Joe Berger isn't the only Minnesota Viking with links to Michigan Tech. One other is the Harley-riding, axe-shaving, Green Bay Packer–baiting wild man known to most fans as Ragnar.
For every home game since 1994, Ragnar the Viking, aka Joe Juranitch, has donned a shaggy coat and custom mukluks and hopped on his motorcycle to lead the Viking charge out of the tunnel into the gridiron. But during the other six days of the week, Juranitch is most often found 260 miles north of the Twin Cities, in Ely, Minnesota, where he leads research and development for the family business, Razor Edge Systems.
Juranitch is a connoisseur of sharp. Before he became Ragnar, he broke his father John’s Guinness World Record by shaving his face with an axe in 8 minutes, 43 seconds. This toe-curling stunt illustrated in no uncertain terms that the company is literally about the cutting edge. The firm manufactures sharpening tools, primarily for the meatpacking industry but also for the general consumer, including chefs and sportsmen. And the newest members of Razor Edge’s R&D effort are five Michigan Tech students led by chemical engineering junior Matthew Manning (no relation to quarterbacks Peyton and Eli).
The students are members of the Consumer Product Manufacturing Enterprise, a consortium of student teams that tackle problems and develop products, often on behalf of industry. Manning's group has been working with Razor Edge to expand and develop the company's sharpening technologies.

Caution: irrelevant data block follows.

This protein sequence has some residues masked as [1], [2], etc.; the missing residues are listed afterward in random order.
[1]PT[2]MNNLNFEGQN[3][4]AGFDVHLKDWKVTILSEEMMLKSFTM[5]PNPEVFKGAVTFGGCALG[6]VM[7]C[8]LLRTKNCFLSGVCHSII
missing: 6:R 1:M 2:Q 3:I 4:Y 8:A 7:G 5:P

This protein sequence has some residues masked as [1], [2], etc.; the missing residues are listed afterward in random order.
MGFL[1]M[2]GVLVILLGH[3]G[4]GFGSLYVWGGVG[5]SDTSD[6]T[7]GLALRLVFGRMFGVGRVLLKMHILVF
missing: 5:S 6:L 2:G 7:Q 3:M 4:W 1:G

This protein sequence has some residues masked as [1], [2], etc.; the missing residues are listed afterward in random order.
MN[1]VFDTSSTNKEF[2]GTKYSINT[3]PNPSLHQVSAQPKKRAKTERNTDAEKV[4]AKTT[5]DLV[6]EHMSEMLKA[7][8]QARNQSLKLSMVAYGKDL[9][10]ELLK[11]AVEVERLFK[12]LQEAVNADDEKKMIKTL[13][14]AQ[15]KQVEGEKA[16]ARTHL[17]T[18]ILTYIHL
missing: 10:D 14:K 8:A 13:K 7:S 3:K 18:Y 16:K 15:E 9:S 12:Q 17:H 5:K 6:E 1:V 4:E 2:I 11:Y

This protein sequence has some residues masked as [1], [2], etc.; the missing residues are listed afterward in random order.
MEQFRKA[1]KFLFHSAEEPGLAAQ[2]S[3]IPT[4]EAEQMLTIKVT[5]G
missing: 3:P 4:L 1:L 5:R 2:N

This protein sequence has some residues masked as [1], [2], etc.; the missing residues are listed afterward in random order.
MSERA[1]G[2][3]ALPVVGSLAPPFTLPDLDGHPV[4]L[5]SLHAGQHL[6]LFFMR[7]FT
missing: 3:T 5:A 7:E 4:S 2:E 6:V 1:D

"We provide sharpening equipment for the meat industry, but at this point nobody can say what sharp is, what quantifies sharp," Juranitch says. "For instance, if you're using a knife all day long, what would it be on a sharpness scale: a 5, a 9, or a 10? And how would that affect your productivity, and then what happens to your shoulder or your arm?"
The Enterprise's immediate goal is to develop just such a scoring system. "Our stretch goal is an ergonomic study, correlating sharpness with production and/or worker fatigue," Manning says.
"We provide sharpening equipment for the meat industry, but at this point nobody can say what sharp is, what quantifies sharp,"Joe Juranitch
"I'm already thinking about our next project," says Juranitch. "I'm really excited about the team we've put together."
That's understandable. Manning also knows a thing or two about sharp. An accomplished cook, he hopes to one day own his own restaurant. In the meantime, he says, "I don't let my roommates touch my knives."
Michigan Technological University is a public research university, home to more than 7,000 students from 60 countries. Founded in 1885, the University offers more than 120 undergraduate and graduate degree programs in science and technology, engineering, forestry, business and economics, health professions, humanities, mathematics, and social sciences. Our campus in Michigan’s Upper Peninsula overlooks the Keweenaw Waterway and is just a few miles from Lake Superior.